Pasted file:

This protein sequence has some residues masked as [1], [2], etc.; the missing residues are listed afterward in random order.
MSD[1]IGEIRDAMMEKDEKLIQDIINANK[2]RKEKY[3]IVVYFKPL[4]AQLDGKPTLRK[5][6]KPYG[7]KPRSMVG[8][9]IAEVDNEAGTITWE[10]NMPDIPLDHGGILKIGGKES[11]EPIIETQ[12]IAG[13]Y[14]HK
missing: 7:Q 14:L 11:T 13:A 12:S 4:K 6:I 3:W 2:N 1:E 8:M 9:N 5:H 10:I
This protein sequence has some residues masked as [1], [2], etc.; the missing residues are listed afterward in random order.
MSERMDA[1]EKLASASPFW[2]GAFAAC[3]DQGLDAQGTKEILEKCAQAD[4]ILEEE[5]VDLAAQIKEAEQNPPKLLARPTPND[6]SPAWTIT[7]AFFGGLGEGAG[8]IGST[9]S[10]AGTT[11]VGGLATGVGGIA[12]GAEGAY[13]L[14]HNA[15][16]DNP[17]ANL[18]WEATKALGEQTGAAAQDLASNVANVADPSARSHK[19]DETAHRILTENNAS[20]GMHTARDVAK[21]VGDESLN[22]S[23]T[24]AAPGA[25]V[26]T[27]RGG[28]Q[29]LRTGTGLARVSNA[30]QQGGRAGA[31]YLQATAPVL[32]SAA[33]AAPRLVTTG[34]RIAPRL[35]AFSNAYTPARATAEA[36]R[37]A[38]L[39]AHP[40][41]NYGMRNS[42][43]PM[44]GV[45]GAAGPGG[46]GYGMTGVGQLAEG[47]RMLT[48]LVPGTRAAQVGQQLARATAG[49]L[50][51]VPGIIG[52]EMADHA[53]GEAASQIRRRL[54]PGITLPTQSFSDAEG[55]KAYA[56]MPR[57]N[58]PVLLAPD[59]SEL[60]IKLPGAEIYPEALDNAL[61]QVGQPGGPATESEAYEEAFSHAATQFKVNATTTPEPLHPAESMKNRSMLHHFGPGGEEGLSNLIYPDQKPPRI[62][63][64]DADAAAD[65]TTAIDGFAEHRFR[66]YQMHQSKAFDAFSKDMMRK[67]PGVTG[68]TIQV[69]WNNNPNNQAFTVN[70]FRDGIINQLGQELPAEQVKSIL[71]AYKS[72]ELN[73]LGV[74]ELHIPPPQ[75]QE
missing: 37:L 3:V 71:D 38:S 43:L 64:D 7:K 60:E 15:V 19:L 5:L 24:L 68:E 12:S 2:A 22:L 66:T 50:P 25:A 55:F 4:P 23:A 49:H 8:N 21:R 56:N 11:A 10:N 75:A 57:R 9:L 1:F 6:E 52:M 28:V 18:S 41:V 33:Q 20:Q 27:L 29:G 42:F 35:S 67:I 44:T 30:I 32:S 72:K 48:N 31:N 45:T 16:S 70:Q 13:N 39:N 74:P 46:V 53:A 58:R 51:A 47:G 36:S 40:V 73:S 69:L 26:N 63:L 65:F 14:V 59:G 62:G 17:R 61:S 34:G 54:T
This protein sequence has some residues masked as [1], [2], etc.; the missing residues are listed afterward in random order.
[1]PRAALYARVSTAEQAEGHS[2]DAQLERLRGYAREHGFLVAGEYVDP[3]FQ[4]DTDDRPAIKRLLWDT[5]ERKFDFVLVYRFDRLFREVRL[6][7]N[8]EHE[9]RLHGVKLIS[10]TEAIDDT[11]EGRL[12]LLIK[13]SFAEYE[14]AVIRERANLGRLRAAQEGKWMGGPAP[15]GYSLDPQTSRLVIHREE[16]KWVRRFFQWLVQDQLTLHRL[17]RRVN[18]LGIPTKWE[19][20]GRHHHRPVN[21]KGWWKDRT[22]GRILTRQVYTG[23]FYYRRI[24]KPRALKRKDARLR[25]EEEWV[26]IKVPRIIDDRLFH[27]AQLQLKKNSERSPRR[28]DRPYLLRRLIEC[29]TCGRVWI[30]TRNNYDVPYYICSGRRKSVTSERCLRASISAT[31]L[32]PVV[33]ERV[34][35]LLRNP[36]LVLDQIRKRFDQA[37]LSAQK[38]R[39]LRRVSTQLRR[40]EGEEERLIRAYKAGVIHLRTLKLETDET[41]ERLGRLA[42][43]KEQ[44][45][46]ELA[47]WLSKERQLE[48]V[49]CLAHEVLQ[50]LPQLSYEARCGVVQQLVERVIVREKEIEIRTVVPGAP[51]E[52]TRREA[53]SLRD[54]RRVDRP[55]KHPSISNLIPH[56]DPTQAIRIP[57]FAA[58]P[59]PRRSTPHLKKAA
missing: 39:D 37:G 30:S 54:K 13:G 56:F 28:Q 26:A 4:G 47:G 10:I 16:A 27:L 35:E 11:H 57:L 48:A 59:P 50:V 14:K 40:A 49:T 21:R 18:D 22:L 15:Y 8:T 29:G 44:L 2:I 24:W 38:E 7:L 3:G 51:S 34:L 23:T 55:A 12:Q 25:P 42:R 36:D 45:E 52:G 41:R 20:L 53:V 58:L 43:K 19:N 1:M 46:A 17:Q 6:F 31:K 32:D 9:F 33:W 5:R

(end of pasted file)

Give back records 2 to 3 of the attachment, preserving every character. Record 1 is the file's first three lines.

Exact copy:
This protein sequence has some residues masked as [1], [2], etc.; the missing residues are listed afterward in random order.
MSERMDA[1]EKLASASPFW[2]GAFAAC[3]DQGLDAQGTKEILEKCAQAD[4]ILEEE[5]VDLAAQIKEAEQNPPKLLARPTPND[6]SPAWTIT[7]AFFGGLGEGAG[8]IGST[9]S[10]AGTT[11]VGGLATGVGGIA[12]GAEGAY[13]L[14]HNA[15][16]DNP[17]ANL[18]WEATKALGEQTGAAAQDLASNVANVADPSARSHK[19]DETAHRILTENNAS[20]GMHTARDVAK[21]VGDESLN[22]S[23]T[24]AAPGA[25]V[26]T[27]RGG[28]Q[29]LRTGTGLARVSNA[30]QQGGRAGA[31]YLQATAPVL[32]SAA[33]AAPRLVTTG[34]RIAPRL[35]AFSNAYTPARATAEA[36]R[37]A[38]L[39]AHP[40][41]NYGMRNS[42][43]PM[44]GV[45]GAAGPGG[46]GYGMTGVGQLAEG[47]RMLT[48]LVPGTRAAQVGQQLARATAG[49]L[50][51]VPGIIG[52]EMADHA[53]GEAASQIRRRL[54]PGITLPTQSFSDAEG[55]KAYA[56]MPR[57]N[58]PVLLAPD[59]SEL[60]IKLPGAEIYPEALDNAL[61]QVGQPGGPATESEAYEEAFSHAATQFKVNATTTPEPLHPAESMKNRSMLHHFGPGGEEGLSNLIYPDQKPPRI[62][63][64]DADAAAD[65]TTAIDGFAEHRFR[66]YQMHQSKAFDAFSKDMMRK[67]PGVTG[68]TIQV[69]WNNNPNNQAFTVN[70]FRDGIINQLGQELPAEQVKSIL[71]AYKS[72]ELN[73]LGV[74]ELHIPPPQ[75]QE
missing: 37:L 3:V 71:D 38:S 43:L 64:D 7:K 60:E 15:V 19:L 5:L 24:L 68:E 12:S 2:A 22:L 66:T 50:P 25:A 55:F 4:P 23:A 49:H 8:N 21:R 56:N 11:A 10:N 75:A 57:R 9:L 1:F 6:E 52:M 28:V 18:S 41:V 33:Q 20:Q 27:L 29:G 42:F 35:S 67:I 44:T 30:I 32:S 72:K 48:N 31:N 45:T 16:S 70:Q 13:N 39:N 74:P 46:V 53:A 58:R 51:A 47:G 36:S 40:V 73:S 69:L 26:N 63:L 65:F 14:V 59:G 62:G 17:R 61:S 34:G 54:T
This protein sequence has some residues masked as [1], [2], etc.; the missing residues are listed afterward in random order.
[1]PRAALYARVSTAEQAEGHS[2]DAQLERLRGYAREHGFLVAGEYVDP[3]FQ[4]DTDDRPAIKRLLWDT[5]ERKFDFVLVYRFDRLFREVRL[6][7]N[8]EHE[9]RLHGVKLIS[10]TEAIDDT[11]EGRL[12]LLIK[13]SFAEYE[14]AVIRERANLGRLRAAQEGKWMGGPAP[15]GYSLDPQTSRLVIHREE[16]KWVRRFFQWLVQDQLTLHRL[17]RRVN[18]LGIPTKWE[19][20]GRHHHRPVN[21]KGWWKDRT[22]GRILTRQVYTG[23]FYYRRI[24]KPRALKRKDARLR[25]EEEWV[26]IKVPRIIDDRLFH[27]AQLQLKKNSERSPRR[28]DRPYLLRRLIEC[29]TCGRVWI[30]TRNNYDVPYYICSGRRKSVTSERCLRASISAT[31]L[32]PVV[33]ERV[34][35]LLRNP[36]LVLDQIRKRFDQA[37]LSAQK[38]R[39]LRRVSTQLRR[40]EGEEERLIRAYKAGVIHLRTLKLETDET[41]ERLGRLA[42][43]KEQ[44][45][46]ELA[47]WLSKERQLE[48]V[49]CLAHEVLQ[50]LPQLSYEARCGVVQQLVERVIVREKEIEIRTVVPGAP[51]E[52]TRREA[53]SLRD[54]RRVDRP[55]KHPSISNLIPH[56]DPTQAIRIP[57]FAA[58]P[59]PRRSTPHLKKAA
missing: 39:D 37:G 30:S 54:K 13:G 56:F 28:Q 26:A 4:G 47:G 10:I 16:A 27:L 35:E 11:H 57:L 48:A 59:P 50:V 14:K 40:A 49:T 21:R 18:D 22:L 15:Y 8:T 29:G 44:L 2:I 24:W 38:E 7:L 3:G 51:S 34:L 23:T 55:A 12:Q 25:P 42:R 36:D 45:E 52:G 41:R 20:L 53:V 58:L 43:K 19:N 1:M 46:A 17:Q 6:F 31:K 32:D 9:F 33:W 5:R